Use of language and Word Choice in My Last Duchess

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‘My Last Duchess’ by Robert Browning is a dramatic monologue in which

the Duke of Ferrara is discussing the matter of a dowry with an

emissary sent by a Count. The use of dramatic monologue allows the

poet to subtly reveal the personality of the persona to the reader.

The language used by the speaker allows the poet to evoke strong

emotions in the reader.

The reader is given an early insight into the personality of the Duke

in the very first line of the monologue:

‘That’s my last Duchess painted on the wall’

This early impression portrays the Duke as a very sophisticated man

with a wealth of knowledge in art. This impression is continued when

he mentions the very artist who painted the Duchess, ‘Fra Pandolf’.

However, even at this early stage there are some hints that the Duke

may not be all that he claims to be- the use of the word ‘My’ is very

possessive, perhaps suggesting that the duke sees the Duchess as no

more than an object. Furthermore the use of the word ‘Last’ implies

that there have been many Duchesses and that the eponymous individual

is just the most recent, suggesting that the Duke may be dishonest.

This aspect of the persona’s character is confirmed later in the

monologue, when the Duke says:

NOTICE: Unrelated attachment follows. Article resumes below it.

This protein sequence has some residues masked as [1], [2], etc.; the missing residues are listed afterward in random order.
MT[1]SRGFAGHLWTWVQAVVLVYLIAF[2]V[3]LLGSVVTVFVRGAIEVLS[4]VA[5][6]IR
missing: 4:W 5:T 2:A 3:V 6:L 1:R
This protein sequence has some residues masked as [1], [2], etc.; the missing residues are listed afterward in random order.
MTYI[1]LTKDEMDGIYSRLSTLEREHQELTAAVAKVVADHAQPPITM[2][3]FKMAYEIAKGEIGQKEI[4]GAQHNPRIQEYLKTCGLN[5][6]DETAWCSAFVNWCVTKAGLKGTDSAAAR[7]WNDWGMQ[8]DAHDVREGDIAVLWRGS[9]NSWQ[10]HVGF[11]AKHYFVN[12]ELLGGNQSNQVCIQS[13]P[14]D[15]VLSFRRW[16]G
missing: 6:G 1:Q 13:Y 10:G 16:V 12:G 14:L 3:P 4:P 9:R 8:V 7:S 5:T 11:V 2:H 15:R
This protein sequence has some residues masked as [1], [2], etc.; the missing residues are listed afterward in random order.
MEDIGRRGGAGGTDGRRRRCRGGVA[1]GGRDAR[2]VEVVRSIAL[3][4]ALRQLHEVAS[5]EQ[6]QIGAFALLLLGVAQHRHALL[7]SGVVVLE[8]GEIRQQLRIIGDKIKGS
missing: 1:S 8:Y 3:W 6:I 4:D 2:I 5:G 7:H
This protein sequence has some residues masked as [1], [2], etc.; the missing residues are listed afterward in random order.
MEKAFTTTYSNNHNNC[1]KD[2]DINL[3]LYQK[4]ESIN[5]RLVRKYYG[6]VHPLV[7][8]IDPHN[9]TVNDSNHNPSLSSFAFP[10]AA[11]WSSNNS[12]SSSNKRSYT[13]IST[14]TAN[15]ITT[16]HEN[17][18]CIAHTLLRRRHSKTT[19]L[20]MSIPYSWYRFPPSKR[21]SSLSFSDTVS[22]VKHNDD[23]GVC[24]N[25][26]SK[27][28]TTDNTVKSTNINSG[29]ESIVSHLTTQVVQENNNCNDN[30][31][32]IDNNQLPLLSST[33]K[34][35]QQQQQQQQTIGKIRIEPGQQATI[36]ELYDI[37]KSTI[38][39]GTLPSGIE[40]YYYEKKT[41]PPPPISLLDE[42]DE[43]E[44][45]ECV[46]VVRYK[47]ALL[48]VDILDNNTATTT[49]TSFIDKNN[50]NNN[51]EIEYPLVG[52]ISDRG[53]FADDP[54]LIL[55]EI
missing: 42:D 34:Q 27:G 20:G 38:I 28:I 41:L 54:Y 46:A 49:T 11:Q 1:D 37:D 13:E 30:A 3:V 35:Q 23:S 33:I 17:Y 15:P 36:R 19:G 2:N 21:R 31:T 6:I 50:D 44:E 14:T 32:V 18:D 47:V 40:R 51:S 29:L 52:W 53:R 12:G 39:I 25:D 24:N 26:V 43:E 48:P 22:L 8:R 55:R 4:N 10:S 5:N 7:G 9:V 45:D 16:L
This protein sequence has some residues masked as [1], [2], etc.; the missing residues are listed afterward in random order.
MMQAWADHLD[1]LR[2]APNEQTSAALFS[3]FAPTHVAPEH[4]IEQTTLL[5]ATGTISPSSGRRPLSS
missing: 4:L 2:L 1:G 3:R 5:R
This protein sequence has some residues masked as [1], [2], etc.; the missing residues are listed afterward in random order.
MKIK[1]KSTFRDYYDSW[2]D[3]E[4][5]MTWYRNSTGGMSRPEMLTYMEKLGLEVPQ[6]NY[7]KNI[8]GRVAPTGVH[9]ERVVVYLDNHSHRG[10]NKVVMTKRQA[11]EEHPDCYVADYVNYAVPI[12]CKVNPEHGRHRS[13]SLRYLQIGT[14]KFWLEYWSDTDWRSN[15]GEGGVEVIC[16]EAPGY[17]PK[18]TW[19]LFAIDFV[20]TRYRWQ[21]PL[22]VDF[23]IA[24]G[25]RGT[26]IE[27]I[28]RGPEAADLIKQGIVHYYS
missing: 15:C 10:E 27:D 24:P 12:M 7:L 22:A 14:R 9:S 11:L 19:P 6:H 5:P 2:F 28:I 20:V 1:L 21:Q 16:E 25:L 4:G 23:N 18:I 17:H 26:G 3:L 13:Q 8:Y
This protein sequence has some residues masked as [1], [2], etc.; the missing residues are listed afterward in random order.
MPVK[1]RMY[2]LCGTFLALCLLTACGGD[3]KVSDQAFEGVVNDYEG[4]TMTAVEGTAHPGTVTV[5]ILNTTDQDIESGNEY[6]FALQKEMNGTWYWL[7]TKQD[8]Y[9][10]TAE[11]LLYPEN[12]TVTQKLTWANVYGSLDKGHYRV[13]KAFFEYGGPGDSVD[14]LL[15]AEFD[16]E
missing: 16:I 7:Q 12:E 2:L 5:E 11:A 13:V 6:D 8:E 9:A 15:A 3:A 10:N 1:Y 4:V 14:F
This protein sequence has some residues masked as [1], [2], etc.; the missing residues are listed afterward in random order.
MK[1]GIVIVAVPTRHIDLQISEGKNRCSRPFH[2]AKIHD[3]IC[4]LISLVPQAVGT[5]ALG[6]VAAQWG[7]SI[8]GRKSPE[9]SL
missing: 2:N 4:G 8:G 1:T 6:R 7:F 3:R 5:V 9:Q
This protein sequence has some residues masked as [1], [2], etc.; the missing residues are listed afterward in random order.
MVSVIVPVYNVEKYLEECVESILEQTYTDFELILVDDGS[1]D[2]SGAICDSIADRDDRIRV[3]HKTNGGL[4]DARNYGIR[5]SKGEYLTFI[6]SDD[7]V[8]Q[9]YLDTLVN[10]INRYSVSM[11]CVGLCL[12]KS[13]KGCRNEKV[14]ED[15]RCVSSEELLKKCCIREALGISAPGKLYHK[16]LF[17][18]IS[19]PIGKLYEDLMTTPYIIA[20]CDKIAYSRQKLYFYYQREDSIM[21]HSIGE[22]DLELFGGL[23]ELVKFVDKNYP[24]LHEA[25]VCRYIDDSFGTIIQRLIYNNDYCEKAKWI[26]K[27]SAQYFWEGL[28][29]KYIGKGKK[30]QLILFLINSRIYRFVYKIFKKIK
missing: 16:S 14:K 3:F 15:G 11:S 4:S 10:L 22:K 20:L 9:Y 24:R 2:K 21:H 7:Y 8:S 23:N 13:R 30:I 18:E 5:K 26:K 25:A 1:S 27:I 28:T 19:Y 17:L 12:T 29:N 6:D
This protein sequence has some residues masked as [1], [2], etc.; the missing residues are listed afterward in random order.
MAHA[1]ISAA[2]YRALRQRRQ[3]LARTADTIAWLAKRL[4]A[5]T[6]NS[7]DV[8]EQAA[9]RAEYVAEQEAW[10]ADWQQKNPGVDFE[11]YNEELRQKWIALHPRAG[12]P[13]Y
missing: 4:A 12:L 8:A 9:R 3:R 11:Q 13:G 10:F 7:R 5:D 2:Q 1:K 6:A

‘She liked whate’er she looked on

And her looks went everywhere’

Here the Duke is challenging the morality of the Duchess, clearly

suggesting that she has been unfaithful to him, showing his jealousy.

This jealousy is aimed principally at Fra Pandolf, who he thinks is

trying to seduce his fiancée. This seems quite absurd to the reader as

Fra Pandolf is a religious man and so this suggests that the Duke is a

deeply insecure and extremely jealous persona. Of course this

insecurity even...

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Then all smiles stopped together’

The use of the word ‘commands’ here yet again shows the possessive

nature of the Duke and the alliteration in the phrase ‘smiles stopped’

emphasises it, which makes the awfulness of the Duke’s actions clear

to the reader. Even the use of the personal pronoun ‘I’, something

which is used repeatedly towards the end of the poem, emphasises the

superficiality of the Duke and this leaves the reader feeling nothing

less than hatred for him.

In his dramatic monologue ‘My Last Duchess’, Robert Browning

successfully uses language, particularly word choice to gradually

reveal the character of the Duke of Ferrara. The reader starts off

being slightly unsure about the Duke but this quickly turns to hatred

as he describes the murder of the Duchess. This revelation of

character make the poem exciting and very enjoyable to read.
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